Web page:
Monday, March 3, 2014

A March Bride by Rachel Hauck


A March Bride by Rachel Hauck

Oh, I loved picking up where the Once Upon a Prince left off. If you haven’t read it, I’d recommend starting there, but you wouldn’t have to in order to get caught up rather quickly. Rachel wrote the story in such a way that you could just launch into A March Bride, if you like. 

Let’s begin with the summary:

A Year of Weddings novellas series from Zondervan.  A year’s worth of novellas from twelve inspirational romance authors. Happily ever after guaranteed.
Susanna has found her true prince, and their happily ever after is just around the corner. But when Nate asks her to give up something precious to her, Susanna can’t help but wonder if it’s a sign that their love is not meant to be.

Susanna Truitt (Once Upon A Prince) is three weeks from royalty. She’ll soon marry King Nathaniel II of Brighton Kingdom. But when the government insists she renounce her American citizenship before the wedding, coupled with the lack of involvement by family and friends, Susanna’s heart begins to doubt whether this marriage is God's plan for her.

Nathaniel would do anything for his bride-to-be. But he knows his position requires that 
she give up a lot to be with him. Her life will never be her own---right down to her very identity. When she travels home to St. Simon’s Island, Georgia, right before the wedding, Nathaniel fears she won’t return. Gathering his courage, he devises a plan to win his bride all over again, and together they seek out a kingdom to treasure above all.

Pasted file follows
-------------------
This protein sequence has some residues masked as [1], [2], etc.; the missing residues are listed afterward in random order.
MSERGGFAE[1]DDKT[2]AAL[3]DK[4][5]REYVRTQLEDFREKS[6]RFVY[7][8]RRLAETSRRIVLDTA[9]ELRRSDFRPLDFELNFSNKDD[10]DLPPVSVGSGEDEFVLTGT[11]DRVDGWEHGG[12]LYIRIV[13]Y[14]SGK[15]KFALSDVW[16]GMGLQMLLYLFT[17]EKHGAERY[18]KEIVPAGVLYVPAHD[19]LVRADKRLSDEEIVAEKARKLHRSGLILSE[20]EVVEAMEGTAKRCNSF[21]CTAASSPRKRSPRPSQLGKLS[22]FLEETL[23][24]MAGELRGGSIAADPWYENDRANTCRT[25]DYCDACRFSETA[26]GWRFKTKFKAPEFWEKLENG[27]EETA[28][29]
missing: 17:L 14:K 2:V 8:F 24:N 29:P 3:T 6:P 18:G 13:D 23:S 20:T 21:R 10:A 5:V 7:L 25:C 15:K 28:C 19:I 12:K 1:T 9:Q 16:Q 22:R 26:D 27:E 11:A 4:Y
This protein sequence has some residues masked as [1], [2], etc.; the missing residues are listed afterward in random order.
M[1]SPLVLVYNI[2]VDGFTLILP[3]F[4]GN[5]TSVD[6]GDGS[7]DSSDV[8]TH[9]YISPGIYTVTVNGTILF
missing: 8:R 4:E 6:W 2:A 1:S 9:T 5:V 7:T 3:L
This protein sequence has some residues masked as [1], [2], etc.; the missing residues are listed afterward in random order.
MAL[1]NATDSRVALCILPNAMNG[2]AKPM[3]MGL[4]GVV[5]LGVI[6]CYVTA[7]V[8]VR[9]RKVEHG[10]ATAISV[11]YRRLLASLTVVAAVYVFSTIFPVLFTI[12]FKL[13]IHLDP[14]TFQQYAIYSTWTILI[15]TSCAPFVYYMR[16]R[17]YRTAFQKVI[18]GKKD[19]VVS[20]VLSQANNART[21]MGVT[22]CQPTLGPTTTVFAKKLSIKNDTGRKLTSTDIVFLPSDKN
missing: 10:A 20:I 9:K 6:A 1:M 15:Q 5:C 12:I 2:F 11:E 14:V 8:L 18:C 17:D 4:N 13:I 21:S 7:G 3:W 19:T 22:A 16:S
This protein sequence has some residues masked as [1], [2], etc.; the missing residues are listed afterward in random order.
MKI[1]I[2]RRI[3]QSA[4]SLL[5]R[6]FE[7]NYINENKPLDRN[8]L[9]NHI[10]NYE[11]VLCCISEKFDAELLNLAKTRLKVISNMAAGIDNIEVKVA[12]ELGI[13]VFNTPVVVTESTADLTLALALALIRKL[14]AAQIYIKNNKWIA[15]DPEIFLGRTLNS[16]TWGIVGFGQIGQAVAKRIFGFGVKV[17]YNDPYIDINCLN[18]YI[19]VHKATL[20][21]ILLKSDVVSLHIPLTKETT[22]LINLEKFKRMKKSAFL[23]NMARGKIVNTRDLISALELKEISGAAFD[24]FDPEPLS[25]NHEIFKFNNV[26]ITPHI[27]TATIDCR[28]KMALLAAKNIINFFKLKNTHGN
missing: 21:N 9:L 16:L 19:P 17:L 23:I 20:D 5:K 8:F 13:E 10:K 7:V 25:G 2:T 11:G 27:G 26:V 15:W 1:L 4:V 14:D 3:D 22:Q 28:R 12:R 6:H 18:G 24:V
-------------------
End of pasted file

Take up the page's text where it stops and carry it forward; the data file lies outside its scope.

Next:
And now, my review:

First, the dedication made me say, “Aww…” right out loud! :)

There is always so much going on in a Rachel Hauck novel. First of all, the romantic notion of fairy tales brings an escape of itself. But you’ll find depth. And though there is a fairy tale element, the stories aren’t without challenges and tension, nor the characters without flaws.

While we’re reading about this princess-in-training, readers will see themselves. Our princess-to-be had most of her ducks in a row until a slew of doubts crept in. How many times have doubts stolen your joy as a believer?

There is also symbolism in giving up what we’ve always known for the kingdom of God. We give up our identity to fully enter His. We take a new name and a new identity.

What about running back to the familiar? Yeah, I’ve never done that either. ;) To have her happily ever after, Susannah (whose name means Lily, by the way) must choose to be all in. 

Sound familiar?

I loved this novella.

Highly recommended. 

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